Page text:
Patrick Mason, Howard W. Hunter Chair of Mormon Studies at Claremont Graduate University had this to say about the new approach:
“It’s a win for transparency and honesty. It’s a win for the relationship between the church and scholarship. I think it’s a win just for historical honesty and accuracy and the confidence that we can deal with tough issues inside the church.”
The only ones who don’t win are (once again) the women. How are we dealing with the “tough issues” when we don’t care how the ones who bear the larger burden are impacted? There’s no mention of the mortification these women experienced as they sat in the first Relief Society, knowingly deceiving Emma, their president, hiding the fact that they were married to her husband, to say nothing of Emma’s betrayal and heartbreak. The essays fail to truly acknowledge how plural marriage harms women, very disproportionately to men. I suspect this is for three reasons: 1) no women were involved in writing or reviewing the essays (although if there were, they would probably find the one woman it doesn’t make vomit), 2) many church leaders descend from polygamists and are loath to criticize the marriages of their great grandparents, and 3) some church leaders believe and hope that plural marriage is their right in the eternities.
On the upside, I am hopeful that nobody will again ask us to teach a lesson about the exemplary, harmonious marriage that Emma & Joseph didn’t really have.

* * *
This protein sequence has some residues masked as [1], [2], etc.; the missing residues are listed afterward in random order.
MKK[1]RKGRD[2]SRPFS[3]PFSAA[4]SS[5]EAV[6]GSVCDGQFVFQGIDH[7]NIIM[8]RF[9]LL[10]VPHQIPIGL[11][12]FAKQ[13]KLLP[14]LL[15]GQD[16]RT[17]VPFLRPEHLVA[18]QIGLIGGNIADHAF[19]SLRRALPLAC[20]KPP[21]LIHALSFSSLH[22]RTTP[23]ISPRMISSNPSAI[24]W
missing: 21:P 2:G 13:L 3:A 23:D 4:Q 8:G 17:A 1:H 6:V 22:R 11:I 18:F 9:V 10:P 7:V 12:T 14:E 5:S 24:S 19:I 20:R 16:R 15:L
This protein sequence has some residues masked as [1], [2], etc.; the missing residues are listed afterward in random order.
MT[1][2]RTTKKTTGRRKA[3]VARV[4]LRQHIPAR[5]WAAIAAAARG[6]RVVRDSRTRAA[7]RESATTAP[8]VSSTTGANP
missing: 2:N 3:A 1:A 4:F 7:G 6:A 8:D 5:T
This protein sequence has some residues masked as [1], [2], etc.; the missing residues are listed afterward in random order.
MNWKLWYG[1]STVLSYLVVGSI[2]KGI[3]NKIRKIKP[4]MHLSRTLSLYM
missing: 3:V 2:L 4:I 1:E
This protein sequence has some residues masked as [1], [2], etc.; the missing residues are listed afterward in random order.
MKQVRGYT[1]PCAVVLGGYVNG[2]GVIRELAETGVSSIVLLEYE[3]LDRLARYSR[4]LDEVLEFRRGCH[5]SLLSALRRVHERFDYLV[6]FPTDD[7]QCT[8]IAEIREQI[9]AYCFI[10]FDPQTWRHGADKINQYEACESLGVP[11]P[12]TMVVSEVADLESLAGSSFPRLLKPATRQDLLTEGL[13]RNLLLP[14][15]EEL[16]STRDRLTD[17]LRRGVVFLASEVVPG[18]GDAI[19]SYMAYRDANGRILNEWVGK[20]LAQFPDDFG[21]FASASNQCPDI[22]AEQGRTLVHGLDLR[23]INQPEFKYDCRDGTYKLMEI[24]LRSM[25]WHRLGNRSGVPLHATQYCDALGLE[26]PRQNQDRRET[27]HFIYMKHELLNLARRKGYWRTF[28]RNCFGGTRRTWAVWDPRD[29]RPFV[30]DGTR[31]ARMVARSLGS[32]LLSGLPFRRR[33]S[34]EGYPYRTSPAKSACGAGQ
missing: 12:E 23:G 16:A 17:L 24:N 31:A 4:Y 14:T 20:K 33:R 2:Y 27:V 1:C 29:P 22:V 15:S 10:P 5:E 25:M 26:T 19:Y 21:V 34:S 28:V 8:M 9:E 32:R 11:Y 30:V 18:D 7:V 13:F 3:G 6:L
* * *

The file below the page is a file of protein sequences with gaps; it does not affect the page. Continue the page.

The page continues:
OTOH, mormon.org is still touting this version of Joseph. To wit, “The heavy burden of leading the Church did not distract Joseph from his responsibility to his wife and children; it increased his love for them. One of the later Prophets of the Church told the members, “No other success can compensate for failure in the home.” This statement came more than a century after Joseph Smith died, but Joseph exemplified this idea all his life. Even though Joseph was often persecuted and sometimes imprisoned on false charges, his first thoughts were always for his family. He wrote to his wife, Emma, while he was imprisoned in Missouri: “Tell the children that I am alive and trust that I shall come and see them before long. Comfort their hearts all you can, and try to be comforted yourself all you can.” Joseph lived the doctrine he preached—that strengthening our families should be an important focus of our lives. When his life was in jeopardy, Joseph relied on his faith in Jesus Christ not only to sustain himself, but his wife and children as well.” Given Joseph’s at times secretive polygamy, this hagiography goes beyond wishful thinking.
 The most charitable defense of polygamy I ever heard was by my seminary teacher when I was a teen. She said it would be better to be a second wife in a good marriage than a first wife in a bad marriage. I never understood what she meant by a “good” marriage in which the husband was also sleeping with other women. Perhaps she meant it was better than physical domestic abuse. If so, that’s a low bar.